“Whether you like it or not, history is on our side. We will bury you.”
– Russian President Nikita Kruschev, in a 1961 speech at the Institute of Marxism-Leninism in Moscow
Nothing causes more consternation among western military planners, strategists and theorists than the knowledge that a new Russian main battle tank could be on the drawing board. Conjuring up images of vast armadas of Russian tanks rolling through the Fulda Gap and fanning our across NATO’s heartland, the western nations always sit up and take notice of a new Russian tank supposedly in development and let out a collective sigh of relief when rumors and warmongering talk are put to rest.
Such was the case in the 1980s, when news was circulating that the Russians were at it again and planning an all-new tank that incorporated some of the latest improvements and technologies learned from the battlefield. The Black Eagle tank (Object 640), was a presumed prototype main battle tank produced in the Russian Federation. It was thought to have been developed by the KBTM design bureau in Omsk in the late 1990s. A production version of this tank has never been publicly demonstrated. The Black Eagle has been cancelled, with all production and development halted.
The company that was developing the tank, Omsk Transmash, has gone bankrupt, and its designs and projects have been absorbed into Uralvagonzavod and state owned services. Uralvagonzavod was developing the T-95 in competition to the Black Eagle, and now owns the rights to both projects, but the Russian government has withdrawn all support and funding for the project.
Development started during the 1980s, when the design bureau of the Leningrad Kirov Plant (LKZ) developed a new design based on the stretched T-80U chassis. Later, when the bureau closed, the documentation was transferred to KBTM in Omsk.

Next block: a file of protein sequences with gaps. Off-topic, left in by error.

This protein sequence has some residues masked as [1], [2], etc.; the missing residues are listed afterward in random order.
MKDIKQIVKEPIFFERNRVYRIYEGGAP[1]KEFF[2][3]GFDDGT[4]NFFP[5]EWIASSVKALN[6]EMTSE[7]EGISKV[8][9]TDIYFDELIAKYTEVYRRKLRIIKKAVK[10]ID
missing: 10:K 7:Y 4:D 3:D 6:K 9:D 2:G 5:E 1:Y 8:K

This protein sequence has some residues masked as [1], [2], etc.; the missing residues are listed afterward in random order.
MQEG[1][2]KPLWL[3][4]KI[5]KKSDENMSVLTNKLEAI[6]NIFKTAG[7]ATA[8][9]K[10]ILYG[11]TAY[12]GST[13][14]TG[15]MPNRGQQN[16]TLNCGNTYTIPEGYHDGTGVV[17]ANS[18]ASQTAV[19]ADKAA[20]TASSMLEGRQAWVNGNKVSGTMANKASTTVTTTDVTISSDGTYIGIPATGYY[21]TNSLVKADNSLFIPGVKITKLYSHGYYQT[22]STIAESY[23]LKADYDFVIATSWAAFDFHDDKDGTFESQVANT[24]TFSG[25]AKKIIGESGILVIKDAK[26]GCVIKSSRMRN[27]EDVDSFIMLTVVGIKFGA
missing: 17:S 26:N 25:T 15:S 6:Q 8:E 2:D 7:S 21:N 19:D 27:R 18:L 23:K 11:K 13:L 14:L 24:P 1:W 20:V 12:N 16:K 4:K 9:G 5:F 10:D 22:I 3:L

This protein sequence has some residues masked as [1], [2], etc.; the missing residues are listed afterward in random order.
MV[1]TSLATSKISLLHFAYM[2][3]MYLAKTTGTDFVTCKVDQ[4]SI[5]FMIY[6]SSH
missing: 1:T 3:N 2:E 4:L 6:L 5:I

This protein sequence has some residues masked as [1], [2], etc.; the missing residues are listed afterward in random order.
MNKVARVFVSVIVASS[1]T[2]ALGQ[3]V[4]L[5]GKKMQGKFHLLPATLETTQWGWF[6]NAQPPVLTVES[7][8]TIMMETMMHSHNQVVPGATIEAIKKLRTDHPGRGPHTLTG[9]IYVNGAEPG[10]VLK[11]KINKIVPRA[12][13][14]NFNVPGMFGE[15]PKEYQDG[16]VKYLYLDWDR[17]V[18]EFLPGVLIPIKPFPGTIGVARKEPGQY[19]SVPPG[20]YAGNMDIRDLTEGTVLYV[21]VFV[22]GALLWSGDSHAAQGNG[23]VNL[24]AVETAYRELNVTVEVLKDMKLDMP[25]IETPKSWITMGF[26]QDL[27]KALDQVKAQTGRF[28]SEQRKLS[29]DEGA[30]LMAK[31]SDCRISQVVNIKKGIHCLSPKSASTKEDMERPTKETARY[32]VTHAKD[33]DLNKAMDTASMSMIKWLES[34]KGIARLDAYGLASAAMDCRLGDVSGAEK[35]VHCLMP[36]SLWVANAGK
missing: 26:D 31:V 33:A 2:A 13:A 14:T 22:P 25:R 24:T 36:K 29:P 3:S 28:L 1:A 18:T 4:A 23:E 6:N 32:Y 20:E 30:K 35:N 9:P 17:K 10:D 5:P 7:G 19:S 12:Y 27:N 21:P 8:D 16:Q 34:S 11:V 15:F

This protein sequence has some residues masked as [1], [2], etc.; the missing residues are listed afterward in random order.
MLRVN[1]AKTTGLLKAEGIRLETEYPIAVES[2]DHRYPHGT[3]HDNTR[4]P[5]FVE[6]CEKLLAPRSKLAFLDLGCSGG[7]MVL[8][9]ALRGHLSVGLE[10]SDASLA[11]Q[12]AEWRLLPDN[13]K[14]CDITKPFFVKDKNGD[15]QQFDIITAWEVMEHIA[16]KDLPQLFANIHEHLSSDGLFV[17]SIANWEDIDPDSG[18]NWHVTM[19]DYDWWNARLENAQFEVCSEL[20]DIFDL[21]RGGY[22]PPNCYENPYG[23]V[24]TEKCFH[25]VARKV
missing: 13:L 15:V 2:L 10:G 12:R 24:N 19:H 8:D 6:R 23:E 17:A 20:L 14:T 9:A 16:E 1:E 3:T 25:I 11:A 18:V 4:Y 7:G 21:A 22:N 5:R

A mock-up of the Black Eagle was first demonstrated at the VTTV arms exposition in Omsk, in September 1997, making a single brief pass, far from the reviewing stands. The tank appeared to be a standard T-80U hull, topped by a very large turret and gun, obscured by camouflage netting and canvas. The turret later turned out to be a crude mock-up.
An early prototype was shown at an arms exposition in Siberia, in June 1999. This tank had an elongated hull with seven pairs of road wheels instead of the T-80’s six, and a turret still mostly obscured by camouflage netting.
The tank was based on a lengthened T-80U hull, with an extra pair of road wheels and a brand new turret. It appeared to have had very thick front armour and new-generation Kaktus explosive reactive armour on the hull and turret. The turret had a very large, box-shaped turret bustle instead of the traditional dome shape of previous Soviet and Russian main battle tanks. According to Russian reports, the Black Eagle design had abandoned the carousel-style autoloader in the fighting compartment for an autoloader mounted in the large western-style turret bustle, which incorporates a blow-out armoured ammunition compartment for crew safety, like the U.S. M1 Abrams, the German Leopard 2, British Challenger 2, French Leclerc and several other modern western tanks. The prototype had a 125 mm tank gun, but it was stated that it may have accommodated a larger 152 mm gun (compared to the 120 and 125 mm-calibre guns of main battle tanks in service). There was debate about whether the Black Eagle would incorporate the Drozd or Arena Active Protection System.
Modelcollect’s 1:72 scale look at the infamous Black Eagle tank (AS72043) is now in stock and ready for shipping.